Survivors of the 1995 Srebrenica massacre have hailed life sentences handed down by the UN court against two Bosnian Serbs found guilty of genocide were crucial for Bosnia’s future.
“We are satisfied that they have been jailed for life for genocide,” Zumra Sehomerovic of the Mothers of Srebrenica, an association of massacre survivors, told AFP.
She said the ruling was essential to survivors of the massacre because, “in Bosnia the Srebrenica genocide has been denied.”
Many Bosnian Serbs including leading politicians have sought to minimise the killing of some 8,000 Muslim men and boys, after Bosnian Serb forces overran the eastern town on July 11, 1995, and deny that it constituted a genocide.
“The crimes committed in Srebrenica have to be punished for (Bosnia’s) future and co-existence,” between its ethnic communities, Sehomerovic added.
The two genocide sentences prove that the massacre was systematically organised, the head of an association of Bosnia’s wartime detainees was quoted as saying by FENA news agency.
“This once again confirms that a genocide has really occurred in Srebrenica, the worst crime on European soil since World War II,” Murat Tahirovic said.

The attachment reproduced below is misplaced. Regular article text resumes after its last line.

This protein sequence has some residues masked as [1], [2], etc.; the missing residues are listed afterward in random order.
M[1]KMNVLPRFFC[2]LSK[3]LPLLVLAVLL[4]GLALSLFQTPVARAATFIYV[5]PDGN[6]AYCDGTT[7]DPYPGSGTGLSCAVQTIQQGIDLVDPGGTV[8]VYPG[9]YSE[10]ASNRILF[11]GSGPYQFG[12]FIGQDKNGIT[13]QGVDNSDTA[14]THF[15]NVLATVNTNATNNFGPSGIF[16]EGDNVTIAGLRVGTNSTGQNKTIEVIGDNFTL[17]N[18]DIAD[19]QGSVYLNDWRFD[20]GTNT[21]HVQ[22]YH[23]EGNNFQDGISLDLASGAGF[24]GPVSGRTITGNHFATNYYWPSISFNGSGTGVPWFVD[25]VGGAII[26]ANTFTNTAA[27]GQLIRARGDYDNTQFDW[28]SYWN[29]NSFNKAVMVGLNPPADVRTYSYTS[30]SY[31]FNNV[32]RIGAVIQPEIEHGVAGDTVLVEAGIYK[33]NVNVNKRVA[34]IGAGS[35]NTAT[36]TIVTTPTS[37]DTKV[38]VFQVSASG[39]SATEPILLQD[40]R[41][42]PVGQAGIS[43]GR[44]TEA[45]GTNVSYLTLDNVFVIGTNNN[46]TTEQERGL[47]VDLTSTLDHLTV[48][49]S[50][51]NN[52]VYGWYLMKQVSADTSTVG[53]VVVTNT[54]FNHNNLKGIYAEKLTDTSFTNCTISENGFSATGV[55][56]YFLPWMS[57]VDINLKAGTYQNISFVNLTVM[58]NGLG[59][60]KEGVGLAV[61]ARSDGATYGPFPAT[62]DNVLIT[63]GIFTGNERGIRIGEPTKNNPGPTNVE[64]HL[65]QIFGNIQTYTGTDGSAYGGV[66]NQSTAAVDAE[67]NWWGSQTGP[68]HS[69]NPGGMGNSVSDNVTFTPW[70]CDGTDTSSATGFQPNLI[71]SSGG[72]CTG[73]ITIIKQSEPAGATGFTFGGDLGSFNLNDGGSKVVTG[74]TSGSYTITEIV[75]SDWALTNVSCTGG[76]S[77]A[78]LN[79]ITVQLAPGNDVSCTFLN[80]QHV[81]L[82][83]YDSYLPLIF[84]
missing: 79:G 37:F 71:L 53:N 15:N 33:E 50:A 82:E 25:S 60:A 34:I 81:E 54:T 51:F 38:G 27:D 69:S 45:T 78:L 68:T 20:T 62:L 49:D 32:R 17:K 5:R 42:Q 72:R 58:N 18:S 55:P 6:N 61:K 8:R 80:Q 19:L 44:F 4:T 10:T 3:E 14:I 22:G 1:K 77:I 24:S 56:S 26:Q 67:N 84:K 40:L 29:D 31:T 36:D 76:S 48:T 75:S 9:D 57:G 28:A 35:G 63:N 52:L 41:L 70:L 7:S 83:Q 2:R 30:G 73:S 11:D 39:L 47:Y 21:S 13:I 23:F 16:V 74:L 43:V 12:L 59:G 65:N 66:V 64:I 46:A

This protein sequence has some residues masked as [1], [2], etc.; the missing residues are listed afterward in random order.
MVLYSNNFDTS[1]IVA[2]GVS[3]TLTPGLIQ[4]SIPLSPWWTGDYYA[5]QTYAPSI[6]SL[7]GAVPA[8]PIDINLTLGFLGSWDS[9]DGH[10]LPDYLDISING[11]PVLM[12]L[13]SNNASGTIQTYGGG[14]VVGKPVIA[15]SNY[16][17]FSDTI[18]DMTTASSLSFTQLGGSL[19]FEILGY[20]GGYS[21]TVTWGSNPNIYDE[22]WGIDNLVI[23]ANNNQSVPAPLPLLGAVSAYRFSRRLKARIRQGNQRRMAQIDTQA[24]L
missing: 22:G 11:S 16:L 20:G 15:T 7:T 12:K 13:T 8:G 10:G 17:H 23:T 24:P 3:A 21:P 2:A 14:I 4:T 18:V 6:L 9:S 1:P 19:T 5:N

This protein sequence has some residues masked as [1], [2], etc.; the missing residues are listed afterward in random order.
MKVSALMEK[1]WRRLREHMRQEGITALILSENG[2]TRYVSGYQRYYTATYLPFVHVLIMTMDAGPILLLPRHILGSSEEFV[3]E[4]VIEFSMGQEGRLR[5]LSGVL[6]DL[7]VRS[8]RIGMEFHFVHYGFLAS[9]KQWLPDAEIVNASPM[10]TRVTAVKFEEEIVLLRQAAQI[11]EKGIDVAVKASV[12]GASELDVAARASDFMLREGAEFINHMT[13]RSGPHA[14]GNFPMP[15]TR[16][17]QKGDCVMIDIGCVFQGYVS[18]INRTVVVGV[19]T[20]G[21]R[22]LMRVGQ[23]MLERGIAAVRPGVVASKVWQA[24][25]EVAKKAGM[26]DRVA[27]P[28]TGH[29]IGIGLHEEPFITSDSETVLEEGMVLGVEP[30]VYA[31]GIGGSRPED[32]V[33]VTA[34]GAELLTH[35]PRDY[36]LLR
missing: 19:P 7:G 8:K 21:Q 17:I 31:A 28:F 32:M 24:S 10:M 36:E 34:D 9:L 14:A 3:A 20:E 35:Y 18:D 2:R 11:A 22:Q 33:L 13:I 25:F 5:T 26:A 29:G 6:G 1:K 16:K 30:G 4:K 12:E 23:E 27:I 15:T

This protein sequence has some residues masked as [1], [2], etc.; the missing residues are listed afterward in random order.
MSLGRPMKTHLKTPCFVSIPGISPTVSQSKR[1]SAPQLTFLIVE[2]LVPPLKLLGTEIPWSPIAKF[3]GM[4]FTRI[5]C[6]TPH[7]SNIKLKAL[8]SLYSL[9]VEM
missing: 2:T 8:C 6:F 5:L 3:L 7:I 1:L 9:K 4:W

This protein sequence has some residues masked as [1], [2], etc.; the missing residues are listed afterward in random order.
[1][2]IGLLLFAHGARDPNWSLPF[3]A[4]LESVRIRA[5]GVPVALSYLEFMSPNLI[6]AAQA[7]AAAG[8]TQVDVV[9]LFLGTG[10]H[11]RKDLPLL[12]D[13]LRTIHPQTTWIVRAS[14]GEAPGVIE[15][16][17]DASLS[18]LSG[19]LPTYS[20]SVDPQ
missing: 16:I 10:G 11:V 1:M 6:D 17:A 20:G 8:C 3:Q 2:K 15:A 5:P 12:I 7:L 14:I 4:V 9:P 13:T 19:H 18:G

The Hague-based UN court earlier on Thursday sentenced Bosnian Serb officers Vujadin Popovic, 53, and Ljubisa Beara, 70 to life imprisonment.
The court ruled that the men played a leading role in the massacre committed by Bosnian Serb forces in the final stages of Bosnia’s 1992-1995 war.
But victims’ relatives complained that the sentences were too mild for the five other defendants in the case.
The four military officers and a police official, found guilty of related offences, received jail terms of between five and 35 years.
“We cannot be satisfied completely since justice has been only partially served,” said Hajra Catic, the head of the Women of Srebrenica association.
“We feel a bit bitter because of these rulings since we know that they (the convicts) took part in the crime,” Catic, who lost her husband and three sons in the massacre, told AFP.
Sehomerovic’s husband was also among those killed and his remains were laid to rest last year after being recovered from several mass graves.
So far more than 6,400 victims exhumed from various mass graves around the town have been identified by DNA analysis.
Meanwhile, Bosnian Serbs slammed the verdicts, accusing the International Criminal tribunal for the Former Yugoslavia (ICTY) of bias against ethnic Serbs.
“It’s shameful! Why are the crimes committed by Muslims are not being punished?” Sreten, a 24-year-old student from the northern town of Banja Luka, told AFP.
“I don’t understand why Srebrenica is being underlined as if other war crimes did not happen,” said 67-year-old pensioner Ivana.
The Srebrenica massacre is the only episode of Bosnia’s war to have been classed as genocide by two international courts — the International Court of Justice (ICJ) and the ICTY.